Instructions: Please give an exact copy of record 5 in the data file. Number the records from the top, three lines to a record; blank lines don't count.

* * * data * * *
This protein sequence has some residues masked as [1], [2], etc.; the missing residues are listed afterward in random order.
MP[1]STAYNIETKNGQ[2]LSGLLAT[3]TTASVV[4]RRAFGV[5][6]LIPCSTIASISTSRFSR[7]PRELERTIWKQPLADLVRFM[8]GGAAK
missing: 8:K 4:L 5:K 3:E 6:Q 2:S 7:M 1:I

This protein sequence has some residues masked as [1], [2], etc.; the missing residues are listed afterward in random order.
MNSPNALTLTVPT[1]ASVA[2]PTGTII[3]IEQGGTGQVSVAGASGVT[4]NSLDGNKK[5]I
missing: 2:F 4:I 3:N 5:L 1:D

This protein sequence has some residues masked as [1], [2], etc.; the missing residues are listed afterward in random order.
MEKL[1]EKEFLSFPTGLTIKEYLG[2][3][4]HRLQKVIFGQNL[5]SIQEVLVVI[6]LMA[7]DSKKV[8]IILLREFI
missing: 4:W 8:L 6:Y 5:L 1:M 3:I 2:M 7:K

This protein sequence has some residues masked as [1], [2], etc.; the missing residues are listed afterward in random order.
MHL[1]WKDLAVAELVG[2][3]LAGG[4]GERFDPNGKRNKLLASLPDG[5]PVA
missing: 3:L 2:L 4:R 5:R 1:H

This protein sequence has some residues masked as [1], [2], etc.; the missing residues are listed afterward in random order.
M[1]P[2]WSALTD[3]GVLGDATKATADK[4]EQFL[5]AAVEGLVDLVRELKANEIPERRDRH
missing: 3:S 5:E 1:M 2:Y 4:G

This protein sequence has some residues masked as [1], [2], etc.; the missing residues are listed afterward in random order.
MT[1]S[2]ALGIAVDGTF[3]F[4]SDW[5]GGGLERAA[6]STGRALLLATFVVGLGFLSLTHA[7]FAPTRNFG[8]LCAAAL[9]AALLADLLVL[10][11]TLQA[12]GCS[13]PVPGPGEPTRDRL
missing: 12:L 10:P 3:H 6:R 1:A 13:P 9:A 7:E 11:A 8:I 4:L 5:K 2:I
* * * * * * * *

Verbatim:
This protein sequence has some residues masked as [1], [2], etc.; the missing residues are listed afterward in random order.
M[1]P[2]WSALTD[3]GVLGDATKATADK[4]EQFL[5]AAVEGLVDLVRELKANEIPERRDRH
missing: 3:S 5:E 1:M 2:Y 4:G